I've seen a lot of disturbing trends in my life, and nothing concerns me more than the current trend for lower to middle class workers to beg for their employers to give them LESS money.
It might have made
sense at the height of the Great Recession; one can see how misguided
workers could have seen the collapse as a result of their greed, as the
GOP insisted. And how they might be disinclined to ask for a raise. But
it continues long after the recovery happened on Wall Street; while we
are well into the recovery on Wall Street, we are still in the throes of
recession on Main Street.
Of course, most will insist that they have not been begging to make less money. But they have. Here's how:
Money loses value over time. A dollar today is not the same as a dollar yesterday. And it's certainly not the same as a dollar a hundred years ago. So the longer your wage stagnates at the same level, the less you are getting paid. Don't believe me? Is your gas bill the same as it was five years ago? Your grocery bill? Your rent? In most cases, your costs are higher, in some cases, substantially. Yet we have allowed wages to stagnate.
I recently have viewed several discussions on "good paying" jobs. In each case, the mark was $10 an hour or above. I hate to say it, but I was making substantially more than that twenty years ago as an unskilled, nonunion factory worker. And my wages were not ridiculously high; they were, in fact, typical. The same twenty years ago saw fast food joints paying $9 an hour and up. Rent was cheaper, gas was cheaper, food was cheaper, and utilities were cheaper. Yet wages were higher.
Workers have long allowed themselves to be duped by propaganda that if they simply endure the current austerity measures, the "trickle down" effect would see everyone else become richer. Well, I've lived enough years with false promises to tell you with absolute confidence that the only thing that's trickling down is the effluent!
A higher minimum wage seems like a threat to the middle class simply because the GOP talking heads have made it so. But the truth is, when a full time job doesn't pay enough for a family to survive, someone's making up the difference somewhere. Either taxpayers through entitlement programs, working class families who have to sacrifice to make enough money to survive to the point where divorce and dysfunction become the norm, or, worst of all, the children through disease, malnutrition and poor education.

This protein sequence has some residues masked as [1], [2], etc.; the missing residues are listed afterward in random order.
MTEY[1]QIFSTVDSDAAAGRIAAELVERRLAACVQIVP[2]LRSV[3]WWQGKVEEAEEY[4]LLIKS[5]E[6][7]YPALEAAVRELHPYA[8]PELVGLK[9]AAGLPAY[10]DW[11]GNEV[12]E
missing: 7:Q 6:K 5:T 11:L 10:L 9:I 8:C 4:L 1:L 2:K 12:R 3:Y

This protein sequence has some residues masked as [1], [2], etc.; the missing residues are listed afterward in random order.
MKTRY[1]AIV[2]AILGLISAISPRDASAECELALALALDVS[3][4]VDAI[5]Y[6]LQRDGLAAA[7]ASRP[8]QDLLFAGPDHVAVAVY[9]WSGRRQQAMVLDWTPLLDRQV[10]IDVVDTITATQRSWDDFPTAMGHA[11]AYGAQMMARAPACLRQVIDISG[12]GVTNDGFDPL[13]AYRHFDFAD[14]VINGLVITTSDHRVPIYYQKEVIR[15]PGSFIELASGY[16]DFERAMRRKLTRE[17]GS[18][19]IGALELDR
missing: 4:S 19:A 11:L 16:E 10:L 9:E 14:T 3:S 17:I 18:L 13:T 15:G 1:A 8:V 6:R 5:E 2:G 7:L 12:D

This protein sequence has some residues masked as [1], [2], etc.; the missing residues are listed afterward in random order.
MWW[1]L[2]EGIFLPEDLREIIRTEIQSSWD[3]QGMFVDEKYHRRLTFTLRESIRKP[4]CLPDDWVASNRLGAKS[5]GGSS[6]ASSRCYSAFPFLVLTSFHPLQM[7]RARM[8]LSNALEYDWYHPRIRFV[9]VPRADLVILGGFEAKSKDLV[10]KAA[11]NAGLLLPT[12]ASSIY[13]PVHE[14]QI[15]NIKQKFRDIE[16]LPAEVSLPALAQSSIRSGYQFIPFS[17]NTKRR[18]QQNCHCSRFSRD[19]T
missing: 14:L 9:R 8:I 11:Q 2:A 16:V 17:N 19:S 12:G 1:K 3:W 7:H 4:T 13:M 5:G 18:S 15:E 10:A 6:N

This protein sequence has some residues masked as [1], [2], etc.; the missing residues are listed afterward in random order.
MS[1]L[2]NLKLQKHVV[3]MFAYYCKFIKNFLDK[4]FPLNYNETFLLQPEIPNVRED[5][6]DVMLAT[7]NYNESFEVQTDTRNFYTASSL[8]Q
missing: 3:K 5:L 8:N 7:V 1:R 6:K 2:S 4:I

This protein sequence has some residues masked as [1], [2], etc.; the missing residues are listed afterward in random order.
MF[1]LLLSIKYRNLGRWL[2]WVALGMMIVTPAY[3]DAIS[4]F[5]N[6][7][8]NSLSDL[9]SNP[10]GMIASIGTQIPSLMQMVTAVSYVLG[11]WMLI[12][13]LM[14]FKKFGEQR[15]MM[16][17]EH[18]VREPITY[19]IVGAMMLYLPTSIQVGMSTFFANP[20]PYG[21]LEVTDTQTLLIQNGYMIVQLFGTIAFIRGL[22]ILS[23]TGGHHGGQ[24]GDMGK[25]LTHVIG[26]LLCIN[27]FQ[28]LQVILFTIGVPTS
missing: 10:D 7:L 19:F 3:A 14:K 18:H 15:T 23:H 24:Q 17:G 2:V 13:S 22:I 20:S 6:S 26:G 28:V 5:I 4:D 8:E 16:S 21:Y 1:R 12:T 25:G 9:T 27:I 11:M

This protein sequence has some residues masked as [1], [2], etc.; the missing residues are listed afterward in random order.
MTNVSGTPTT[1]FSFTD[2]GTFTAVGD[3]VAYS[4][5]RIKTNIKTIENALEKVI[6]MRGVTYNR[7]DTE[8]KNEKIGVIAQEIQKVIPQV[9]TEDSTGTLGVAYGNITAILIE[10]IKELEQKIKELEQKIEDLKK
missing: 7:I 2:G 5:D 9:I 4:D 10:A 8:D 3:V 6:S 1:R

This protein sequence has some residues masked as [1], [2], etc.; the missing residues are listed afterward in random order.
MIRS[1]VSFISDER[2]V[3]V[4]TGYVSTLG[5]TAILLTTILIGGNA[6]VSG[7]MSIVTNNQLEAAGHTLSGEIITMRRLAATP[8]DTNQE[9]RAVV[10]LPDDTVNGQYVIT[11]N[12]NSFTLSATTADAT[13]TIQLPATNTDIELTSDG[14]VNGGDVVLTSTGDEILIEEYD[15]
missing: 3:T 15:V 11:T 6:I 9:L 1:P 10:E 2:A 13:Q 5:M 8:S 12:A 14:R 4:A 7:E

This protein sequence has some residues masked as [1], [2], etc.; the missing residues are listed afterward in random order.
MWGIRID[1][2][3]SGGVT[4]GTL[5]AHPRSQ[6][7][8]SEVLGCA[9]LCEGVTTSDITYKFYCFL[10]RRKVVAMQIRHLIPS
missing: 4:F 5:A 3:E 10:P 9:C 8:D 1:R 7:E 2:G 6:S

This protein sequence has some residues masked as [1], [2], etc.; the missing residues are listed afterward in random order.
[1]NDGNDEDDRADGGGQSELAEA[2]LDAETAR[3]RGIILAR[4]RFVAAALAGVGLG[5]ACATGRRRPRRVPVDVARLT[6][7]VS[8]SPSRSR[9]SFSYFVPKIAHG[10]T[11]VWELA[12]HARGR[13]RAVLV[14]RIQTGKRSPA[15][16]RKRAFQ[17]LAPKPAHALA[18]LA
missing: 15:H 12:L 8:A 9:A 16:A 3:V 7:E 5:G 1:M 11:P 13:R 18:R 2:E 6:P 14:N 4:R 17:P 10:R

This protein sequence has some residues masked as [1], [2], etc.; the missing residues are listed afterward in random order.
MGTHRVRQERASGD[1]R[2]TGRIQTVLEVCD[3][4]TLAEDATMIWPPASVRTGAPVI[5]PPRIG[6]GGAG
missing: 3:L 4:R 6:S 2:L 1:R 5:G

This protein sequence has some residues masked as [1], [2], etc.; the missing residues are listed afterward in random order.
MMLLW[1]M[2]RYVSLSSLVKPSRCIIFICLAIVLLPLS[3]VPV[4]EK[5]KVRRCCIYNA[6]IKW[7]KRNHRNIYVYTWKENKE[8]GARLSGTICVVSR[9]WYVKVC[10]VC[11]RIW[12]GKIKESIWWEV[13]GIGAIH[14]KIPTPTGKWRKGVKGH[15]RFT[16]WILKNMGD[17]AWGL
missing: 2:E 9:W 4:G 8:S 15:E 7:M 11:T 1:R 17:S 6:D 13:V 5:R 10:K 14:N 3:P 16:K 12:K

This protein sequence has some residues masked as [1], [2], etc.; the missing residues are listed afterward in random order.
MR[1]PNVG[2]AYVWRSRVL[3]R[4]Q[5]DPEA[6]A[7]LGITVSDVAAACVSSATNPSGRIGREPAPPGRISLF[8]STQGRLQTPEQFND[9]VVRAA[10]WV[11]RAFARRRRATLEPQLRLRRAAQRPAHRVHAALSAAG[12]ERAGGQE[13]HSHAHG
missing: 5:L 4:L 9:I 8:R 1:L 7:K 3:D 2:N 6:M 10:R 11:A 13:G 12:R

As for the workers making just over minimum, its ludicrous to think their salaries won't increase as well. A job that requires a degree will always pay more than one that doesn't, because the supply is smaller. And inflation keeps happening whether workers' pay is increased or not.
We don't need more welfare programs in an ideal society. A working adult should make enough money to actually see the promise of a better day. When that promise is being shattered, when they are seeing themselves make less and less while the boss makes more and more, the system has failed.
The rich truly are getting richer, and the poor truly are getting poorer. And millions of Americans are being conned into arguing and voting against their own self interest. The church refuses to take on issues of social justice, instead concentrating their efforts in the realm of Mammon, against the instructions of the Bible.
I don't want to see a revolution. Revolutions are messy and, more often than not, end up with the exact opposite effect of what is desired. But I fear that if workers are starved into submission long enough, revolution may be inevitable. Wake up, folks, and realize that a livable wage is in the best interests of everyone. Don't want to pay for food stamp programs? Then demand fair wages, and the food stamp programs will by necessity have to be reduced. To say nothing of the formerly low income workers who suddenly find themselves paying net federal taxes rather than receiving them back.
I can make a religious case for fair wages, I can make a political case for them. But the odd truth is, most people would rather continue to believe the lie that poor people making more is somehow a threat to their existence. And they're being told this by very wealthy people, with something to protect.
It's time we stopped letting the wealthy dictate what scraps they will offer the working class and started letting the working class negotiate for a fair wage again. Labor was strong in this country before; let it be again!